Black Diamond Kits

Black Diamond Kits
Sage's Kits, Nine Weeks Old

Saturday, April 2, 2016

Felted Soap Instructions

In the previous post I included two links to pages with instructions for felting soap.  The basics are about the same everywhere, but I thought it would be helpful to share our experience as well.  And I decided to take lots of pictures along the way to illustrate how we made our felted soap.

First, I started with Yardley Cocoa Butter soap.  It lathers up really nicely.  As of two weeks ago, it could be purchased from Walgreen's online for 99 cents per bar.

Washed alpaca fiber

Alpaca fiber carded with hand carders. 

Blue alpaca dyed with commercial dye.  Green alpaca dyed with Lemon-Lime Kool-Aid.

Wrap the fiber around the bar vertically.
Then wrap the fiber around the bar horizontally.

Lay some colored fiber on top, if desired.  

Grab a knee-hi from your drawer.

Carefully stretch the knee-hi over the fiber-wrapped soap to hold the fiber in place.  The knee-hi is not essential to making felted soap, but it makes the whole felting process much easier and much faster.

Dip the soap into a bowl of the hottest water you can stand.  For me, that's our hottest tap water.  Squeeze the nylon around the soap bar to get the water all the way in.  Rub the bar firmly with your fingers, back and forth or in circular motions, to start felting the alpaca fibers.  

Continue rubbing all around the bar for about three minutes.  You should get a pretty good lather going.  (Sorry, I forgot to take this picture.)

Carefully remove the nylon.  The fiber around the soap may still be wrinkly.  Continue rubbing all around to work out the wrinkles.  You may need to dip your soap in the hot water a few times as you work.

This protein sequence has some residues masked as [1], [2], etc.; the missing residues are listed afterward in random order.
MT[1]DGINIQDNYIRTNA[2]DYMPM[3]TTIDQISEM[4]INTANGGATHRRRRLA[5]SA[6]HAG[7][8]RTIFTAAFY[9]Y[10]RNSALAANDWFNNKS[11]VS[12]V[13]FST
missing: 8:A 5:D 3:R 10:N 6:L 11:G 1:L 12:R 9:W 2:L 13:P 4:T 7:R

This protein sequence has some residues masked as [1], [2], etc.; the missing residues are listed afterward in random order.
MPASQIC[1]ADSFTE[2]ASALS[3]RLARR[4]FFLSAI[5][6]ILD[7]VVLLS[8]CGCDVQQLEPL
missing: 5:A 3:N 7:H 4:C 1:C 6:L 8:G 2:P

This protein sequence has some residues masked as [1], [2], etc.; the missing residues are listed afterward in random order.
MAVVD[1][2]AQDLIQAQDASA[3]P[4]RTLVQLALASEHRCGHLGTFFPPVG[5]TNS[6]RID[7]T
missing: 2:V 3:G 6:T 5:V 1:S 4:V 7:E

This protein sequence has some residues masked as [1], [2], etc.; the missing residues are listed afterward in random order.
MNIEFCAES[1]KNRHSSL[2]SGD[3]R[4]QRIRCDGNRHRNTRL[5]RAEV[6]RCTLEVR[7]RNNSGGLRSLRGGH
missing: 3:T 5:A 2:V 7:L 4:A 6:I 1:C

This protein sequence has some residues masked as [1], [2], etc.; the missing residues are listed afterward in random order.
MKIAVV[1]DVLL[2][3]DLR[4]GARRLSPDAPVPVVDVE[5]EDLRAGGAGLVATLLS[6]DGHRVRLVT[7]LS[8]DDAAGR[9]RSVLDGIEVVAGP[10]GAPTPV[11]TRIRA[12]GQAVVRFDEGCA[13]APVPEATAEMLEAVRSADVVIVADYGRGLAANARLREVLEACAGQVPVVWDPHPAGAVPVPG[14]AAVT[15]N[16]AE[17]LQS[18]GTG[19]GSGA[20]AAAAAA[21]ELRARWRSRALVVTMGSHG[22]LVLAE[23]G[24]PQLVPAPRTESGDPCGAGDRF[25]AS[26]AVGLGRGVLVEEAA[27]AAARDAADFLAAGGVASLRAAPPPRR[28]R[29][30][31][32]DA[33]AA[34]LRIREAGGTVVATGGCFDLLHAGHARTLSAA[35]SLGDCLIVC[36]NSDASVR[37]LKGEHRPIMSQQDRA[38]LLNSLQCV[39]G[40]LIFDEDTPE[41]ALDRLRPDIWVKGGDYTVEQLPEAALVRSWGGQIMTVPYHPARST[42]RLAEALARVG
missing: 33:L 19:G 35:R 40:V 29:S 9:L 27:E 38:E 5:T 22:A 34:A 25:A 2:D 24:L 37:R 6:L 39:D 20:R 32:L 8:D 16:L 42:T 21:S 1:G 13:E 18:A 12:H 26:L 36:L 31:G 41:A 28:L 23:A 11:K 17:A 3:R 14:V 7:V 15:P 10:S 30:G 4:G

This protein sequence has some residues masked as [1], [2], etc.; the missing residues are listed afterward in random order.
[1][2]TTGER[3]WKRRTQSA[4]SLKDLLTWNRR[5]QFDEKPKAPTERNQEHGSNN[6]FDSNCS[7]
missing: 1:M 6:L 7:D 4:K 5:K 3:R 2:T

When all the wrinkles have been worked out, set the soap aside to dry. 

Up to this point, you have probably been wondering when the angora comes in, because, after all, this is a blog about raising angoras.  Well, just be patient.

I made a few bars of soap felted with a mix of angora and alpaca.  I decided that in the future, the fibers would have to be well blended before felting a bar of soap again.  The felted soaps are pretty ugly, so they aren't pictured.

I really wanted to like the bar of soap felted with 100% angora.

Angora fiber dyed with Lemon-Lime Kool Aid.

Carding the fiber

100% angora on this bar of Ivory Soap.  I just didn't like it.  It's not got enough scrub power for me.  But it might be perfect for those with delicate skin, like babies or the elderly.

But because this is a blog about angoras, I still had to work in angora fiber. 

So this is one of my first attempts at needle felting.  The bunny is angora; the rest is alpaca.

I like this one better.

In case you were wondering how I did the bunny, I'll show you.

First, I found some clip art online.  I put a sheet of copy paper on the computer screen and traced the clip art.  My idea had been to cut out a rabbit and then trace it, then needle felt.  Well, it is difficult to make an outline on felt that will not show through or bleed through.  (No picture.)

Next, I decided to try placing the outline over the fiber over the bar of soap being felted.

That didn't work, either.

Finally, I tried placing the fiber over the cut-out, over the soap and then needle felting carefully all around the edges before removing the cut-out.  That worked well, if I do say so myself.
I think these bunny soaps are so darn cute.